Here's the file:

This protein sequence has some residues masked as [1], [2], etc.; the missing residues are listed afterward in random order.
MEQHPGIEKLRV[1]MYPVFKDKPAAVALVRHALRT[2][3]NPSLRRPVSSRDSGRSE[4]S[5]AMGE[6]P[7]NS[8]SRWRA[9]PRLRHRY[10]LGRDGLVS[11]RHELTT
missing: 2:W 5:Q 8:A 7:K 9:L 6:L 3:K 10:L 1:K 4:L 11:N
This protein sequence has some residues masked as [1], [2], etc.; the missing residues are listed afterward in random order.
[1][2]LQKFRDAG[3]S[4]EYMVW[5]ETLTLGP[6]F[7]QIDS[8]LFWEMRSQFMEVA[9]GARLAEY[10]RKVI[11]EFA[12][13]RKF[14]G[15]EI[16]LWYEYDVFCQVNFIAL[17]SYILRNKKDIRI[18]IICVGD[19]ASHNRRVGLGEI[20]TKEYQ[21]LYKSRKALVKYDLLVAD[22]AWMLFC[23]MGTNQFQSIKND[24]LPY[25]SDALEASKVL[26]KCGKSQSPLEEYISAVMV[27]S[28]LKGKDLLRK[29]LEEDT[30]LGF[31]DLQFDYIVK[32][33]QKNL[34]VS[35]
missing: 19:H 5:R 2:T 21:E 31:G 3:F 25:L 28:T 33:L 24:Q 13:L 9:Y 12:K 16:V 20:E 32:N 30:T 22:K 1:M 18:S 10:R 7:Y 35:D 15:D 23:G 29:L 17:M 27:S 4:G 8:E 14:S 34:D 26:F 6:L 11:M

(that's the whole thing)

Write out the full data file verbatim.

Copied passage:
This protein sequence has some residues masked as [1], [2], etc.; the missing residues are listed afterward in random order.
MEQHPGIEKLRV[1]MYPVFKDKPAAVALVRHALRT[2][3]NPSLRRPVSSRDSGRSE[4]S[5]AMGE[6]P[7]NS[8]SRWRA[9]PRLRHRY[10]LGRDGLVS[11]RHELTT
missing: 2:W 5:Q 8:A 7:K 9:L 6:L 3:K 10:L 1:K 4:L 11:N
This protein sequence has some residues masked as [1], [2], etc.; the missing residues are listed afterward in random order.
[1][2]LQKFRDAG[3]S[4]EYMVW[5]ETLTLGP[6]F[7]QIDS[8]LFWEMRSQFMEVA[9]GARLAEY[10]RKVI[11]EFA[12][13]RKF[14]G[15]EI[16]LWYEYDVFCQVNFIAL[17]SYILRNKKDIRI[18]IICVGD[19]ASHNRRVGLGEI[20]TKEYQ[21]LYKSRKALVKYDLLVAD[22]AWMLFC[23]MGTNQFQSIKND[24]LPY[25]SDALEASKVL[26]KCGKSQSPLEEYISAVMV[27]S[28]LKGKDLLRK[29]LEEDT[30]LGF[31]DLQFDYIVK[32][33]QKNL[34]VS[35]
missing: 19:H 5:R 2:T 21:E 31:G 3:F 25:L 28:T 33:L 24:Q 13:L 9:Y 12:K 16:V 20:E 32:N 30:T 22:K 1:M 18:S 10:R 7:Y 35:D 15:D 23:G 29:L 17:M 27:S 4:G 8:E 14:S 34:D 26:F 6:L 11:M